OPINION AND ORDER
Pro se plaintiff Terrance Prude is proceeding in this lawsuit against defendants Anthony Meli and Gary Boughton on Fourteenth Amendment due process claims related to Meli's alleged withholding of exculpatory evidence (a letter from an attorney named Meyeroff) at Prude's conduct report hearing, as well as against Meli on a First Amendment claim related to Meli's alleged interference with Prude's mail. I did not grant Prude leave to proceed against Meli on the theory that Meli withheld other exculpatory letters from two other individuals, Jones and Nistler, or that he was a "biased decision-maker," since Meli did not preside over the conduct report hearing, did not find him guilty, and did not impose a punishment. (11/19/18 Order (dkt. 41) at 9.) Prude sought reconsideration of that conclusion, and on February 4, 2019, I denied his request for reconsideration on the biased-decision maker theory, but granted him leave to proceed against Meli on the theory that Meli withheld the Jones and Nistler letters. (2/4/19 Order (dkt. 54) at 3-4.)
The parties are in the process of briefing dispositive motions, but there are three pending motions that require resolution. First, Prude filed a second motion for reconsideration. (Dkt. 55.) Second, the parties are in the process of finalizing their submissions related to Prude's motion for summary judgment and judgment on the pleadings, as well as defendants' motion for summary judgment. In defendants' July 3, reply brief, they requested an extension of time to supplement their brief because they inadvertently omitted proposed findings of fact and argument related to Prude's theory that Meli withheld the Nistler and Jones letters. (Dkt. 86, at 6.) Third, Prude responded to defendants' motion by requesting to file a sur-reply (dkt. 91). This order denies Prude's motion for reconsideration and grants defendants' request for an extension as well Prude's request to file a sur-reply.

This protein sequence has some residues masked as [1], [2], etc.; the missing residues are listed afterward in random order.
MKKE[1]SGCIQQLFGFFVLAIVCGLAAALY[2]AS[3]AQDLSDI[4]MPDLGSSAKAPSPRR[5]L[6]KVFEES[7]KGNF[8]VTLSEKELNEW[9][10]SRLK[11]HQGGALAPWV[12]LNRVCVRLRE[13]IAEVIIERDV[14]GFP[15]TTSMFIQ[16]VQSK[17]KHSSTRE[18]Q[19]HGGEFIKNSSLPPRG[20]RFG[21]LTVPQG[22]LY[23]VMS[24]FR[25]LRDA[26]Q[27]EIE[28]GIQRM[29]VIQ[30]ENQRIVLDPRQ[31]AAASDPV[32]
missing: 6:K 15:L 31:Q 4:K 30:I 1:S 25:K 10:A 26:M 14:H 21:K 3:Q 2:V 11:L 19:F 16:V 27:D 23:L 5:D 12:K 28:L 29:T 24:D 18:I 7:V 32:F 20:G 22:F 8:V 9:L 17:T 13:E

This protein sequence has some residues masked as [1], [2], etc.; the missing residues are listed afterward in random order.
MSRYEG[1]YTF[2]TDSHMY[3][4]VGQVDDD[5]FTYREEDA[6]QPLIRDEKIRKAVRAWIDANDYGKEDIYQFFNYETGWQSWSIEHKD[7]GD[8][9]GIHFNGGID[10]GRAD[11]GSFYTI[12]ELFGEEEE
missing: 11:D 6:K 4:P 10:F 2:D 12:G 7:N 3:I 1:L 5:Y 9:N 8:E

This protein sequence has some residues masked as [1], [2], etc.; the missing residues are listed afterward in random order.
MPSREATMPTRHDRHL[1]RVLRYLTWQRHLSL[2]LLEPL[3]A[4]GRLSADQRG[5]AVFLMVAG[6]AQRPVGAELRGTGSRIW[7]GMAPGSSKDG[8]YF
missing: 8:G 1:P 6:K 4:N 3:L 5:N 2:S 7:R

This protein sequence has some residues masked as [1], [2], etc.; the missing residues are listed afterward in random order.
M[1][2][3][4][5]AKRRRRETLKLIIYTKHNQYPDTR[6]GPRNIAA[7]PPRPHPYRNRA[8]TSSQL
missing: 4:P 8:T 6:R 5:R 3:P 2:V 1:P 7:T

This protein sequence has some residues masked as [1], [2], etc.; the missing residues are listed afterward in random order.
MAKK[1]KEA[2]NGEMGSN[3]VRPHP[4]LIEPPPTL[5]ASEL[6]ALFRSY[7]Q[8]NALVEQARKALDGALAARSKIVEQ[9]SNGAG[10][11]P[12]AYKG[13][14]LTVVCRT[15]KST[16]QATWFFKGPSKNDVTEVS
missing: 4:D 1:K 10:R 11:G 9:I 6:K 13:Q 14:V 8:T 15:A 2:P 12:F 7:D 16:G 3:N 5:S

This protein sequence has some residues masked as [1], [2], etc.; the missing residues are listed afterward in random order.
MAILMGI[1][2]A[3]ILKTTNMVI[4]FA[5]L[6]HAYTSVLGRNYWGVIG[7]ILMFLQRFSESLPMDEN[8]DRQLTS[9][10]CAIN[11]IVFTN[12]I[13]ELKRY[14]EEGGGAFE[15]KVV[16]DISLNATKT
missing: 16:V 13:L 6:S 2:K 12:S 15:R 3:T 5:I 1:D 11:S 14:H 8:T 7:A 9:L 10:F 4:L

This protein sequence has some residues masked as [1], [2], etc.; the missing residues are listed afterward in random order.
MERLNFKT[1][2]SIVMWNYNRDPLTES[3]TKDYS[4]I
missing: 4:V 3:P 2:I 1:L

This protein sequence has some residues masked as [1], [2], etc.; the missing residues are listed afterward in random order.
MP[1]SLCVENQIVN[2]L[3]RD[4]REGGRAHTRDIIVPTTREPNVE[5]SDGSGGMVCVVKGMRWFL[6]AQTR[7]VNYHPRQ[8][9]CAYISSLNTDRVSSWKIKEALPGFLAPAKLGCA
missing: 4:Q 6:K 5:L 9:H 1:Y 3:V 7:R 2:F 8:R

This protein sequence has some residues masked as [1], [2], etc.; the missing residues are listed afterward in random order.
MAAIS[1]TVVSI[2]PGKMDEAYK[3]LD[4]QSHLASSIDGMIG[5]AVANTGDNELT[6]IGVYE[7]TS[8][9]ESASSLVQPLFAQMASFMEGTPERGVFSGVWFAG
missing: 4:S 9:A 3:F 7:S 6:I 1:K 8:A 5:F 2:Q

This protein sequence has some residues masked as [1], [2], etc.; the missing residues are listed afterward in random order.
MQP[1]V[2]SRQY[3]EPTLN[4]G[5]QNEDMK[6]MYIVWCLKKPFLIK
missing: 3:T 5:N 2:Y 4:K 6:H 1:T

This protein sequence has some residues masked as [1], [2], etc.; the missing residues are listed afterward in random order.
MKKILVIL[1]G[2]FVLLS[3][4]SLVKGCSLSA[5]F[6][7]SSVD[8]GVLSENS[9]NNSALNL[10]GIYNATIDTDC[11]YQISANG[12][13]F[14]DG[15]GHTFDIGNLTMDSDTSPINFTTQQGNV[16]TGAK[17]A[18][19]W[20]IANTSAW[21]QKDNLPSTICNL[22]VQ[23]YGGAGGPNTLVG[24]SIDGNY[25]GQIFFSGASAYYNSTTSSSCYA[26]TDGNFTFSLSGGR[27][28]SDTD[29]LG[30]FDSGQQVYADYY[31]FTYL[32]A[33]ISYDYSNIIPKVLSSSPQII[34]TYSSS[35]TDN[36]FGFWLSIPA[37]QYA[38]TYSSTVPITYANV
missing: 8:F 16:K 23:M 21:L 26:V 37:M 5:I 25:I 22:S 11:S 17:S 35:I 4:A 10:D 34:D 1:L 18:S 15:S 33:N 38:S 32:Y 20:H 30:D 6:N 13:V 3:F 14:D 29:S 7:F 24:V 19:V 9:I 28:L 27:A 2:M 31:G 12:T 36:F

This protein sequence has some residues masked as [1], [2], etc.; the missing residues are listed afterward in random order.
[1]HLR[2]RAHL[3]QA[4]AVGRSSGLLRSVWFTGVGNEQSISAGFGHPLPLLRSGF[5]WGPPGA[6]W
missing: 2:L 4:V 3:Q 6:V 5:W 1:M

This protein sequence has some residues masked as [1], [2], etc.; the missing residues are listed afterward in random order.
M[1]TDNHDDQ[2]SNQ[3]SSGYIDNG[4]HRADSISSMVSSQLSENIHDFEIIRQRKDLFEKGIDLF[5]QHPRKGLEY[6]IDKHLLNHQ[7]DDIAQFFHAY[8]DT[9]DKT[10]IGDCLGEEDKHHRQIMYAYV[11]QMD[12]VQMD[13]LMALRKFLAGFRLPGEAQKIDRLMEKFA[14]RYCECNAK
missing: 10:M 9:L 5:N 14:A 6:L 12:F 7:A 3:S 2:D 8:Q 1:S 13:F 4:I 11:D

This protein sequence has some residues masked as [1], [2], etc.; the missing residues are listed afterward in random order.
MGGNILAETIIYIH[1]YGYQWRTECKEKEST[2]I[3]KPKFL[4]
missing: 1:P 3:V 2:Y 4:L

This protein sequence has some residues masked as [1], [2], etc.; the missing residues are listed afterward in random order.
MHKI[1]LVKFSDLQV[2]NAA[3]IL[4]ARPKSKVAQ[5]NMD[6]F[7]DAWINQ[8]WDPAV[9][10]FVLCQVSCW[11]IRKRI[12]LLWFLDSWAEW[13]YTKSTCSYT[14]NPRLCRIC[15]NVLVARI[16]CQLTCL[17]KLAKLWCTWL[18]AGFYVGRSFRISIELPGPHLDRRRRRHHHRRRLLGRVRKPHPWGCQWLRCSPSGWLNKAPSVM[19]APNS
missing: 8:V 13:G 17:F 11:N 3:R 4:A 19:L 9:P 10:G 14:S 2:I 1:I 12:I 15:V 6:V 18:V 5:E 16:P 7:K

I. Motion for Reconsideration (dkt. 55)
In his second motion for reconsideration, Prude again takes issue with my conclusion that Meli, who was not present at the disciplinary hearing, did not find Prude guilty, and did not have a hand in punishing Prude, did not constitute a decision-maker. However, Prude does not cite any authority to support his position that Meli's involvement, in acting as a gatekeeper of the evidence available to the disciplinary hearing officer, became a quasi-decisionmaker.
Prude relies on Whitford v. Boglino, 63 F.3d 527, 534 (7th Cir. 1995), in which the court held that if an "officer is substantially involved in the investigation of the charges against [the] inmate, due process forbids that officer from serving on the adjustment committee." Id. Prude specifically takes issue with my previous conclusion that Meli did not resolve the disciplinary charges. However, Prude does not dispute that another officer (Westra) actually presided over the hearing and imposed the punishment. While Prude argues that Meli, who shares office space with and has authority over Westra, likely influenced Westra's decision, those statements are nothing more than conjecture.